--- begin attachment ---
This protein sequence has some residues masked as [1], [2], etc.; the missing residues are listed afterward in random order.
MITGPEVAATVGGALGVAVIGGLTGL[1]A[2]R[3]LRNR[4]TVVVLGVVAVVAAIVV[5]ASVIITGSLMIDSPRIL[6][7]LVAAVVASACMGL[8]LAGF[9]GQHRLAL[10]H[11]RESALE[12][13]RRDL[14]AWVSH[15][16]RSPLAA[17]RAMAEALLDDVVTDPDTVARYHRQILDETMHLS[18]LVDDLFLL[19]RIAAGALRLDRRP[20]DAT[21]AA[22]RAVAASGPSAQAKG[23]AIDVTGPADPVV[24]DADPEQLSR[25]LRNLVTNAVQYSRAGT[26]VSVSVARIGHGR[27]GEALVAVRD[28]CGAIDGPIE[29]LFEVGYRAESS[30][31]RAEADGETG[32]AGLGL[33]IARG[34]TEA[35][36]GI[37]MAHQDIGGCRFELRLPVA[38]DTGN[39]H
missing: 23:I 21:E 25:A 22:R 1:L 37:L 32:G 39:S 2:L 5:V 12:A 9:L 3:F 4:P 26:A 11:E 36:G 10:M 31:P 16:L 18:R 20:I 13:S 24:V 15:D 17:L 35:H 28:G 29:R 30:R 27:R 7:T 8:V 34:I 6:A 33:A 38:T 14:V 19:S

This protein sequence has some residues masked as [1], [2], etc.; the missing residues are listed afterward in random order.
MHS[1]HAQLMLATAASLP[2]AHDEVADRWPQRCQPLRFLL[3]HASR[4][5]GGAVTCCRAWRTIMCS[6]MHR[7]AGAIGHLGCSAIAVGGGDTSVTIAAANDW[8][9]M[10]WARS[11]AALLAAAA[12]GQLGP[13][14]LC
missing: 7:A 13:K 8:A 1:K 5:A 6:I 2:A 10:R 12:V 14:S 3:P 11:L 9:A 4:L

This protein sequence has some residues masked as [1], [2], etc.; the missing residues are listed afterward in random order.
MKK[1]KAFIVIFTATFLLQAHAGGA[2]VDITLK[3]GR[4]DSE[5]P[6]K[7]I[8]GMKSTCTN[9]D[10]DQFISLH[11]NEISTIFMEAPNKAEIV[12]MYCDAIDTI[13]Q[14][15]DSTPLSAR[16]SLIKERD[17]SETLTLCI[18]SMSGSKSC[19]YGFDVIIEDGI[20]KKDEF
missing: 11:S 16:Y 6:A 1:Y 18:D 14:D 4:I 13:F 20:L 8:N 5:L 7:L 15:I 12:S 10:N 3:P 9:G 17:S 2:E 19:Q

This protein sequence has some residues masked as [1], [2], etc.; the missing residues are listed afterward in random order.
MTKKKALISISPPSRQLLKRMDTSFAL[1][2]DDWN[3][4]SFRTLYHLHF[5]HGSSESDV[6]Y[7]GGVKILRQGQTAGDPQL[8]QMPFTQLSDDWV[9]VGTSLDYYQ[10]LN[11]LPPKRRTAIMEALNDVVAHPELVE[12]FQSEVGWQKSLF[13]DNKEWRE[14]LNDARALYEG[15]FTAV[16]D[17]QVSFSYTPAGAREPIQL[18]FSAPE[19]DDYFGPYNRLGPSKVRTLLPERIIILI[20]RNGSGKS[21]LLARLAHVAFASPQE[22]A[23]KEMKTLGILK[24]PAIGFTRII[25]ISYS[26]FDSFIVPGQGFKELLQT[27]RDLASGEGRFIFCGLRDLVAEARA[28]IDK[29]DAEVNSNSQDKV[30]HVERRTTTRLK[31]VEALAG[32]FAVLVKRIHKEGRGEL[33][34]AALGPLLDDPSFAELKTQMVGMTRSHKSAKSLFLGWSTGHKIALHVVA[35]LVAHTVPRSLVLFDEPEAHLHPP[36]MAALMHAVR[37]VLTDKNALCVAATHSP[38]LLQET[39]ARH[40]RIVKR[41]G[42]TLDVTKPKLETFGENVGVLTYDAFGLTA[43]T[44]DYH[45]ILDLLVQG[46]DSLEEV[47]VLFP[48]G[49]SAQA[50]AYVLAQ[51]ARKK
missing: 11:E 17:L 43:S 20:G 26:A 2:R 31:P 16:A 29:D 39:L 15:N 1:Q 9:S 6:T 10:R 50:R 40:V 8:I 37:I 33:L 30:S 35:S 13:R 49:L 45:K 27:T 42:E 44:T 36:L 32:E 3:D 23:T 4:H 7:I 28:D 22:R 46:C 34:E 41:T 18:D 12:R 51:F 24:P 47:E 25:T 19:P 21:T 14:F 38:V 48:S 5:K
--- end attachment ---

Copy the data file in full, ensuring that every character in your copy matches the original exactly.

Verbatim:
This protein sequence has some residues masked as [1], [2], etc.; the missing residues are listed afterward in random order.
MITGPEVAATVGGALGVAVIGGLTGL[1]A[2]R[3]LRNR[4]TVVVLGVVAVVAAIVV[5]ASVIITGSLMIDSPRIL[6][7]LVAAVVASACMGL[8]LAGF[9]GQHRLAL[10]H[11]RESALE[12][13]RRDL[14]AWVSH[15][16]RSPLAA[17]RAMAEALLDDVVTDPDTVARYHRQILDETMHLS[18]LVDDLFLL[19]RIAAGALRLDRRP[20]DAT[21]AA[22]RAVAASGPSAQAKG[23]AIDVTGPADPVV[24]DADPEQLSR[25]LRNLVTNAVQYSRAGT[26]VSVSVARIGHGR[27]GEALVAVRD[28]CGAIDGPIE[29]LFEVGYRAESS[30][31]RAEADGETG[32]AGLGL[33]IARG[34]TEA[35][36]GI[37]MAHQDIGGCRFELRLPVA[38]DTGN[39]H
missing: 23:I 21:E 25:A 22:R 1:L 37:L 32:G 39:S 2:L 5:V 12:A 9:L 3:F 4:P 26:A 11:E 36:G 10:M 31:P 16:L 18:R 20:I 13:S 24:V 15:D 17:L 35:H 28:G 29:R 30:R 27:R 7:T 8:V 34:I 6:A 33:A 38:T 14:V 19:S

This protein sequence has some residues masked as [1], [2], etc.; the missing residues are listed afterward in random order.
MHS[1]HAQLMLATAASLP[2]AHDEVADRWPQRCQPLRFLL[3]HASR[4][5]GGAVTCCRAWRTIMCS[6]MHR[7]AGAIGHLGCSAIAVGGGDTSVTIAAANDW[8][9]M[10]WARS[11]AALLAAAA[12]GQLGP[13][14]LC
missing: 7:A 13:K 8:A 1:K 5:A 6:I 2:A 10:R 12:V 14:S 3:P 11:L 9:A 4:L

This protein sequence has some residues masked as [1], [2], etc.; the missing residues are listed afterward in random order.
MKK[1]KAFIVIFTATFLLQAHAGGA[2]VDITLK[3]GR[4]DSE[5]P[6]K[7]I[8]GMKSTCTN[9]D[10]DQFISLH[11]NEISTIFMEAPNKAEIV[12]MYCDAIDTI[13]Q[14][15]DSTPLSAR[16]SLIKERD[17]SETLTLCI[18]SMSGSKSC[19]YGFDVIIEDGI[20]KKDEF
missing: 11:S 16:Y 6:A 1:Y 18:D 14:D 4:I 13:F 20:L 8:N 5:L 7:L 15:I 12:S 10:N 3:P 9:G 17:S 2:E 19:Q

This protein sequence has some residues masked as [1], [2], etc.; the missing residues are listed afterward in random order.
MTKKKALISISPPSRQLLKRMDTSFAL[1][2]DDWN[3][4]SFRTLYHLHF[5]HGSSESDV[6]Y[7]GGVKILRQGQTAGDPQL[8]QMPFTQLSDDWV[9]VGTSLDYYQ[10]LN[11]LPPKRRTAIMEALNDVVAHPELVE[12]FQSEVGWQKSLF[13]DNKEWRE[14]LNDARALYEG[15]FTAV[16]D[17]QVSFSYTPAGAREPIQL[18]FSAPE[19]DDYFGPYNRLGPSKVRTLLPERIIILI[20]RNGSGKS[21]LLARLAHVAFASPQE[22]A[23]KEMKTLGILK[24]PAIGFTRII[25]ISYS[26]FDSFIVPGQGFKELLQT[27]RDLASGEGRFIFCGLRDLVAEARA[28]IDK[29]DAEVNSNSQDKV[30]HVERRTTTRLK[31]VEALAG[32]FAVLVKRIHKEGRGEL[33][34]AALGPLLDDPSFAELKTQMVGMTRSHKSAKSLFLGWSTGHKIALHVVA[35]LVAHTVPRSLVLFDEPEAHLHPP[36]MAALMHAVR[37]VLTDKNALCVAATHSP[38]LLQET[39]ARH[40]RIVKR[41]G[42]TLDVTKPKLETFGENVGVLTYDAFGLTA[43]T[44]DYH[45]ILDLLVQG[46]DSLEEV[47]VLFP[48]G[49]SAQA[50]AYVLAQ[51]ARKK
missing: 11:E 17:L 43:S 20:G 26:A 2:R 31:P 16:A 29:D 39:L 15:N 1:Q 9:S 6:T 10:R 50:R 40:V 8:I 37:I 33:L 30:S 35:S 13:R 49:L 45:K 27:T 42:E 44:T 36:L 32:E 3:D 23:T 4:H 7:I 28:D 22:R 46:C 34:E 41:T 18:D 12:R 51:F 24:P 47:E 25:T 19:P 21:T 14:F 38:V 48:S 5:K